Films as source of everyday life and energy use: A case of Indian cinema

Published on Nov 1, 2020in Energy research and social science6.834
· DOI :10.1016/J.ERSS.2020.101655
Minna Sunikka-Blank15
Estimated H-index: 15
(University of Cambridge),
Ronita Bardhan15
Estimated H-index: 15
(University of Cambridge)
+ 2 AuthorsFrançois Penz4
Estimated H-index: 4
(University of Cambridge)
Sources
Abstract
Abstract Drawing from film studies, this paper introduces a new, experimental method to understand domestic practices and energy use in the home. The paper adopts the methodology of the AHRC CineMuseSpace project and applies it in the context of energy studies. A detailed keyword ontology was developed in order to identify practices, technologies and energy use at home. 19 Indian films, based in chawl housing in Mumbai, were analysed. The keyword ontology was then applied to the film fragments extracted in a database. This allowed us to map the presence and use of domestic technologies in film, and where and how everyday practices were performed. The analysis was followed by site observations, and re-watching the films, building on the embodied knowledge from site. We believe there are three points to demonstrate the usefulness of this method. First, it gave us an understanding of actual behavior in homes revealed by films across the time period of four decades. Second, Indian cinema offered a vast library of demonstrations of the architecture and life of chawls in use. Third, movies are not produced in a social vacuum and reflect the values of the social milieu in which they are made, revealing social structures at home. The novelty of the research lies in its methodological approach to using film data as a reflective tool to understand everyday life and energy use at home, highlighting the importance of arts and humanities research in mediating often highly technical approach of energy studies.
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#1Minna Sunikka-Blank (University of Cambridge)H-Index: 15
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Abstract Women's involvement in decision-making in domestic energy remains an under-researched area, especially in the urban context. This research adopts a gendered perspective in exploring slum rehabilitation housing in India. Based on a household survey and a focus group discussion (FGD), women’s household and working practices are explored in interview narratives and systems analysis. The findings show that the relocation to slum rehabilitation housing (SRH) has radically changed women’s hou...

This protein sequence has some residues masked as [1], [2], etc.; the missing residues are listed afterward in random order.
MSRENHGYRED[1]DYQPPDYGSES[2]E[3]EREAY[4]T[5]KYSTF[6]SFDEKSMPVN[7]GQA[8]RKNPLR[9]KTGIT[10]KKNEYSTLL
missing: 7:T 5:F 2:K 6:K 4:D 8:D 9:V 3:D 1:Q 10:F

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Abstract This research seeks to address the gap in studies of energy consumption in developing countries from a social science perspective. The research uses Social Practice Theory (SPT) to gain better understanding of homeowners’ practices and resulting electricity demand in middle-class households in Pakistan, with broader implications for other developing countries with similar climatic and socio-material contexts. Drawing on the works of Bourdieu (1984, 1997), Schatzki (2011) and Shove and P...
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Social science related disciplines, methods, concepts, and topics remain underutilized, and perhaps underappreciated, in contemporary energy studies research. To make this case, the article offers both quantitative and qualitative data. It begins with the quantitative part, providing a content analysis of 4444 research articles involving 9549 authors and 90,079 references (from a smaller subsample) published in three leading energy journals from 1999 to 2013. Within this vast sample, only 19.6 p...
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Bioskop Harewos is a cinema in the Bandung, West Java, intended for visually impaired audiences. This research focused on efforts to uncover the existence of Bioskop Harewos for the visually impaired and the model of watching films of visually impaired audiences in Bioskop Harewos. The research method was a qualitative case study using several theories and concepts for alternative media. This research collected various data from cinematographers, cinema managers, and Bioskop Harewos team and aud...
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